Saturday, April 21, 2012

Daily Times Editorial April 22, 2012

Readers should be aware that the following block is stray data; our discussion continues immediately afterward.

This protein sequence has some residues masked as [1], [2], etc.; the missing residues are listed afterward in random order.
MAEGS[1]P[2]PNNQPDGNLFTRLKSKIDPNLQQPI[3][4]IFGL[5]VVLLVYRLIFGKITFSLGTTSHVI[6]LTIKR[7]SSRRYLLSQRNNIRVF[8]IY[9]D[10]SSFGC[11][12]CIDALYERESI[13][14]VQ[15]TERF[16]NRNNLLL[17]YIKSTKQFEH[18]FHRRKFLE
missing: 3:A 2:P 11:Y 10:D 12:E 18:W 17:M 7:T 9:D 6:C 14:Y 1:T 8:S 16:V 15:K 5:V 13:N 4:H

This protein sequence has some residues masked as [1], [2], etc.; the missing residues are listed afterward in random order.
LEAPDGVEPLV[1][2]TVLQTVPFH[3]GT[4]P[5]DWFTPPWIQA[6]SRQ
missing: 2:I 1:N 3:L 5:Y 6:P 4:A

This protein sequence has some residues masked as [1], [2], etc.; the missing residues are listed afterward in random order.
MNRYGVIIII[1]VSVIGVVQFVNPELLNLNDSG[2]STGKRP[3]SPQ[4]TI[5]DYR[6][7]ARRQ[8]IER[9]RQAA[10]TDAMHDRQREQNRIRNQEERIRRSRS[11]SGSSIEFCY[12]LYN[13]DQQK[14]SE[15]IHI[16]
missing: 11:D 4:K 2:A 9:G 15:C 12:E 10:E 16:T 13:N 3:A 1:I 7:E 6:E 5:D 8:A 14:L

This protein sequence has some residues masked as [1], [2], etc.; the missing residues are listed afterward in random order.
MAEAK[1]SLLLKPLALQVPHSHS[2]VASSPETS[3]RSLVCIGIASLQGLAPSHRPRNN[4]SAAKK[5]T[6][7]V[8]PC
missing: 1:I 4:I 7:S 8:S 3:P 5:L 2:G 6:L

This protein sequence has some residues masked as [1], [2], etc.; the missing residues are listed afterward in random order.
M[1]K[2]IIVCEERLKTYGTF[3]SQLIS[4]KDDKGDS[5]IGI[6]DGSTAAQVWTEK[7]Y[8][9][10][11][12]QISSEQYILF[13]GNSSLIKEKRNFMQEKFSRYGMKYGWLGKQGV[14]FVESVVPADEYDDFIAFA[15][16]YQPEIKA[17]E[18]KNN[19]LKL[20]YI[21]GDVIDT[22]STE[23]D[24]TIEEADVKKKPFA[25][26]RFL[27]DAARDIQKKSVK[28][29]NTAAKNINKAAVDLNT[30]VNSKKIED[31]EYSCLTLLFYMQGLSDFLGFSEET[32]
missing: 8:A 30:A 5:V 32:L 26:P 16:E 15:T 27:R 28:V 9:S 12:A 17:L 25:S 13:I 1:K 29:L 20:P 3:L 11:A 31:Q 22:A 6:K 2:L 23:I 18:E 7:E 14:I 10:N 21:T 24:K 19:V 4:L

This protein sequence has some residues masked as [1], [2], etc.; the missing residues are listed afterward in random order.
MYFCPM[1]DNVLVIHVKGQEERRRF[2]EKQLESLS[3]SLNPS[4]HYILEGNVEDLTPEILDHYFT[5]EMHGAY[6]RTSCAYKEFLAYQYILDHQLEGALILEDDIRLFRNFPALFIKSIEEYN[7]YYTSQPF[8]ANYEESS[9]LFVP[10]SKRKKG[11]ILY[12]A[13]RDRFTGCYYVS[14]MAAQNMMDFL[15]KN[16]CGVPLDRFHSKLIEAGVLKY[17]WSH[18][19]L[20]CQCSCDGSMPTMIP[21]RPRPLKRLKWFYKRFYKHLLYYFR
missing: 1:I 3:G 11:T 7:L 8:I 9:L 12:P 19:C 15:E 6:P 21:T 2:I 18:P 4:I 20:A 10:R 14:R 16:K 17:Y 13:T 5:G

A tragedy foretold? The crash on Friday of a Bhoja Air flight from Karachi to Islamabad when it was on its approach for landing has shaken the entire country. All 127 people on board, including six crewmembers, were killed. That tragedy refreshed memories of the July 2010 crash of an Air Blue flight that crashed into the Margalla Hills, killing all 152 people on board. As in the Margalla crash, the only small mercy was that the Bhoja Air flight fell in relatively open ground, inflicting damage on houses but without any loss of life on the ground. The rescue operation swung into action fairly promptly, but was hampered by a traffic jam restricting access to the site. Also, the rescue teams seemed poorly equipped and far from coordinated in their efforts. Not that they had much to do except collect charred bodies and scattered body parts to be transported to a cold storage hired quickly for the purpose of keeping the remains, since the mortuaries at PIMS and other hospitals were likely to be overwhelmed. That at least was a lesson learnt from the Margalla crash almost two years ago, although not much else seems to have changed in the intervening period as far as the readiness of emergency rescue services is concerned. Tearful relatives of the victims thronged the airports in Karachi and Islamabad, but according to reports, despite the fact that the aviation authorities had set up information rooms in both airports, Bhoja Air’s counter at Karachi airport remained shut, much to the irritation of distraught people seeking news of their loved ones. PIA has offered free passage for one family member of each victim from Karachi to Islamabad on a special flight. The president, prime minister have expressed grief and ordered every conceivable effort for the comfort of the stricken families, while ordering a thorough probe into the crash. Indian Prime Minister Manmohan Singh too sent a message of sorrow and condolences. Speculations are rife as to the cause/s of the crash, with rumours ranging from a lightning strike to bad weather to unknown technical problems. Perhaps a rush to judgment should be avoided until the results of the inquiry are in. Fortunately the black box has been recovered and its data may yield clues to what exactly happened in the final moments before the plane went down. Bhoja Air has a chequered history. It was closed down in 2000 by the Civil Aviation Authority because of financial difficulties. It announced the revival of its operations just last month. The ill-fated flight was its inaugural flight to Islamabad. Questions are being raised in the aftermath of the tragedy about the viability, technical and financial solidity and credibility of Bhoja Air. Some sections of the media have gone so far as to assert that political pressure or favouritism was at play in allowing Bhoja Air to resurrect itself when it did not have an adequate fleet (the crashed Boeing 737-200 was reportedly 27 years old) and proper technical, maintenance and safety checks according to international procedure and standards were not carried out. These are aspects of the tragedy that need to be probed thoroughly. As this example and the plethora of stories lately about the national flag carrier PIA show, there is something rotten in the state of our aviation regulatory and maintenance systems. Every other day there are reports about flight cancellations, delays, near disasters that are slowly but steadily eroding the idea, at least in Pakistan, that flying is still the safest way to travel. PIA has suffered strictures abroad for failing maintenance and safety standards. What a fall for our once proud national carrier. With the opening up of the skies to private airlines, what was needed was a strengthened regime of regulation and monitoring to ensure safe and trouble-free operations. Instead, like much else in the country, it seems that this area of national life too has suffered a grievous decline. The inquiry into the crash will be eagerly awaited, not the least because the Air Blue Margalla crash inquiry fizzled out without any clear-cut conclusions or lessons learnt. But in addition to adducing the circumstances that led to the Bhoja Air crash, the entire machinery of civil aviation needs a thorough overhaul, especially standards of regulation, maintenance and monitoring of all airlines.

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